Members of the Sons of Confederate Veterans and the United Daughters of the Confederacy attended. A half-dozen men dressed in period costumes and about four men rode in on Harleys, wearing leather jackets that read “Mechanized Cavalry.” “We’re not re-enactors. We ride bikes,” said Jerry Cooley, 58. The Mechanized Calvary has about 10 members in South Mississippi and about 1,000 nationally, all of them members of the Sons of Confederate Veterans.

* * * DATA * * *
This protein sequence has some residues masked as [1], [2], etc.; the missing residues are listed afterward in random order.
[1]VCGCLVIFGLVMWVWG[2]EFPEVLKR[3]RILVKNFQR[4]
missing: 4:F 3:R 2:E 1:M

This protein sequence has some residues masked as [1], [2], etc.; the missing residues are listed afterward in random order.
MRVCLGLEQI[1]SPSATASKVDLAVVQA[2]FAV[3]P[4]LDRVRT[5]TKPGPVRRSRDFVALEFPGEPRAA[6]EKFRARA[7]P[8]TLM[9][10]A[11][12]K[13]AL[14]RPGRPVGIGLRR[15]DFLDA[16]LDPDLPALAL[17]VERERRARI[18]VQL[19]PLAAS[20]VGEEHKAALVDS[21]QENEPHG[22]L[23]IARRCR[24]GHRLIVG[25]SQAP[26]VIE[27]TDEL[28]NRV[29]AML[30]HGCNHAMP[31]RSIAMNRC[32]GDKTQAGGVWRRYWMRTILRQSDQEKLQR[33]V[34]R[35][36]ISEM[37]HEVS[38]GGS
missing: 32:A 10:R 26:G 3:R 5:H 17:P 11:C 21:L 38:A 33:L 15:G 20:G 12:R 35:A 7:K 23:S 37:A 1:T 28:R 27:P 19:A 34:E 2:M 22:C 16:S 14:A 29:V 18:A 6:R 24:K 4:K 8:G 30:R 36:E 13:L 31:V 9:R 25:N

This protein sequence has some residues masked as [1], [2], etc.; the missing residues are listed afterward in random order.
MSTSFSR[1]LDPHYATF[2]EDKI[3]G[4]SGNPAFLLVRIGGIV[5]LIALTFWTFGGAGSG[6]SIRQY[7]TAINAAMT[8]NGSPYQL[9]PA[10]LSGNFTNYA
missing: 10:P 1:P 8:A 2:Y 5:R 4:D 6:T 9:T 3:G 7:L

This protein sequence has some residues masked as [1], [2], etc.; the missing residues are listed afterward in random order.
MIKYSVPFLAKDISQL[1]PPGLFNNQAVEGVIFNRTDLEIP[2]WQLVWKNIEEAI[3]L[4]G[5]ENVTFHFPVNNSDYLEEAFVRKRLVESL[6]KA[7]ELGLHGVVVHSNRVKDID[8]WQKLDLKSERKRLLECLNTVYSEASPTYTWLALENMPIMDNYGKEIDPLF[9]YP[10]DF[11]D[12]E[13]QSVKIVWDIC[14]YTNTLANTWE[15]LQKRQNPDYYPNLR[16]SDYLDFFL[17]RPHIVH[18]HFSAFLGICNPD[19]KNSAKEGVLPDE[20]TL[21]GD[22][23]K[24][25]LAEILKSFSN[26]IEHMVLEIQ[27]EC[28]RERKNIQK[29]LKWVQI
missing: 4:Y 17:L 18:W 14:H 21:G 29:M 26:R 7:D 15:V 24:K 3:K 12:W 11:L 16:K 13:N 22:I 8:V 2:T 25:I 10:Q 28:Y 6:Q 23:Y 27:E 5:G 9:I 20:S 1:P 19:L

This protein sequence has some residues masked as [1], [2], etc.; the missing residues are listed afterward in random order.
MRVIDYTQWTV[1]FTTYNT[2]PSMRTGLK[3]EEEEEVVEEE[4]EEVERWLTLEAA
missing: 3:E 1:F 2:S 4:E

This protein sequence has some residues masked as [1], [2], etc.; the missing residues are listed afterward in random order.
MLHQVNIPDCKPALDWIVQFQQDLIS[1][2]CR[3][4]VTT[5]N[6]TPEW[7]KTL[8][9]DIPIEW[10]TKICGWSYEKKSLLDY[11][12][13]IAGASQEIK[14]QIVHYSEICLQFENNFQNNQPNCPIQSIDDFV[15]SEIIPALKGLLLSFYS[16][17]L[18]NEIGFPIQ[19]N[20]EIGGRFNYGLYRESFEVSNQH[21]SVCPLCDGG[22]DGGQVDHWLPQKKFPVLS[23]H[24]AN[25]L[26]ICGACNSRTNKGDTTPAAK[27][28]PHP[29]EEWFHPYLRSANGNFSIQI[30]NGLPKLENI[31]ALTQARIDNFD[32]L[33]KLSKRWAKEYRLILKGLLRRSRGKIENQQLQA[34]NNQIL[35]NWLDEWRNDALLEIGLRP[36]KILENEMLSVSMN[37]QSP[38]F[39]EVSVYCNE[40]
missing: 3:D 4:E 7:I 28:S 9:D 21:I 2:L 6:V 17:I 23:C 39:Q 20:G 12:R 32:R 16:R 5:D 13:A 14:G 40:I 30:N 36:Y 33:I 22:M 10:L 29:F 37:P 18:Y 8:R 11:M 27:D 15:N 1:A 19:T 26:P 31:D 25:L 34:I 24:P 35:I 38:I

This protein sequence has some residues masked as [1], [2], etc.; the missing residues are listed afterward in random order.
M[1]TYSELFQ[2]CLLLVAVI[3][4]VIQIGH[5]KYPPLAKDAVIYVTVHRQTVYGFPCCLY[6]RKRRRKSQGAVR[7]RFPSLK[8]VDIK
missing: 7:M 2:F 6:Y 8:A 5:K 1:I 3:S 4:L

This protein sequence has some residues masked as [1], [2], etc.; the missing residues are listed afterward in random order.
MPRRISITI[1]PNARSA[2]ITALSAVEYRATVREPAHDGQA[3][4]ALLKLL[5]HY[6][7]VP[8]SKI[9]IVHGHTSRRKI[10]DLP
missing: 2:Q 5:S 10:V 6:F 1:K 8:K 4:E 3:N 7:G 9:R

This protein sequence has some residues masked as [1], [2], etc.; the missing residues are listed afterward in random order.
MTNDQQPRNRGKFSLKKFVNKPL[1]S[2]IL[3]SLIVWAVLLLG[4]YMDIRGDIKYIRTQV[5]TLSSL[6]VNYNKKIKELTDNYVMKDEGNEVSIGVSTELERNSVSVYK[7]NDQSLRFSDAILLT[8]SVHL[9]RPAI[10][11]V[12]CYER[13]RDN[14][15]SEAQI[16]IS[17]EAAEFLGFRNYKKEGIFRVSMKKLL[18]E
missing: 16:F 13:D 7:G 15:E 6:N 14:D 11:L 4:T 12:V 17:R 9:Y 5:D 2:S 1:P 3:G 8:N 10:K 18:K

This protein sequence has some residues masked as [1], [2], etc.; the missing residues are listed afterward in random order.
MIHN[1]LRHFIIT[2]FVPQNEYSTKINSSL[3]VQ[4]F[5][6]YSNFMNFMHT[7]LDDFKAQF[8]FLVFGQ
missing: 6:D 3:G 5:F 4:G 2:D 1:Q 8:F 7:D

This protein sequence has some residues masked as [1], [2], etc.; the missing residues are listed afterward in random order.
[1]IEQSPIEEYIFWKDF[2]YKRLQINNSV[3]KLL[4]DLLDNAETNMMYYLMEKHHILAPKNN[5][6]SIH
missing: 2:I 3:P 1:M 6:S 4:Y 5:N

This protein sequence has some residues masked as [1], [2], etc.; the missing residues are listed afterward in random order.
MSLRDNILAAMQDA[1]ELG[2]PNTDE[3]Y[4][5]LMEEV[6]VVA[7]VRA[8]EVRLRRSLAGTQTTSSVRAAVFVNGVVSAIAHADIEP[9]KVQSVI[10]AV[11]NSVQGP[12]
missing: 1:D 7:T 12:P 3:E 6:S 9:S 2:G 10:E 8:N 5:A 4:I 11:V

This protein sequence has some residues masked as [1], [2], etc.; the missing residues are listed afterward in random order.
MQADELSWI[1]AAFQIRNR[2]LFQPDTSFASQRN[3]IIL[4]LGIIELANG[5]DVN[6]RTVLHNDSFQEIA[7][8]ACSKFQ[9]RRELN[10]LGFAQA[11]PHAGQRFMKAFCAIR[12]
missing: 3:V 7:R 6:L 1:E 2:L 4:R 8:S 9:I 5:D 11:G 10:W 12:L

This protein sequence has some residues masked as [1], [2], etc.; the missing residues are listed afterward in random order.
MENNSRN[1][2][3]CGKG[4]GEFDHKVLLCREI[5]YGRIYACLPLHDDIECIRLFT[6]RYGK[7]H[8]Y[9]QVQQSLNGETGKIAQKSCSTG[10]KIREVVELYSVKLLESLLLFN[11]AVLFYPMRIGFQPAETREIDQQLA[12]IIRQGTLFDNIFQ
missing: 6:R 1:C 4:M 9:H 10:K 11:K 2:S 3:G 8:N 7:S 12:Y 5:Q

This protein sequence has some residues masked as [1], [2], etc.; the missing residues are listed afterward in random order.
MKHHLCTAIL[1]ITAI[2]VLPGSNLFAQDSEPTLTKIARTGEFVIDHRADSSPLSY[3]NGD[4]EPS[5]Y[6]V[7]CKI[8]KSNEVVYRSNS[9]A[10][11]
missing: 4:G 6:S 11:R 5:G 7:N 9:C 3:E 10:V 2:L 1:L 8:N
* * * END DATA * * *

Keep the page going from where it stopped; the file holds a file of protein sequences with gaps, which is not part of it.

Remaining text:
And the purpose of it all?:
“We do this to educate the people,” Cooley said. “We know what our ancestors fought for. Our ancestors did not fight over slavery. Both sides had slaves. The Union had slaves. Slavery was wrong,” he said.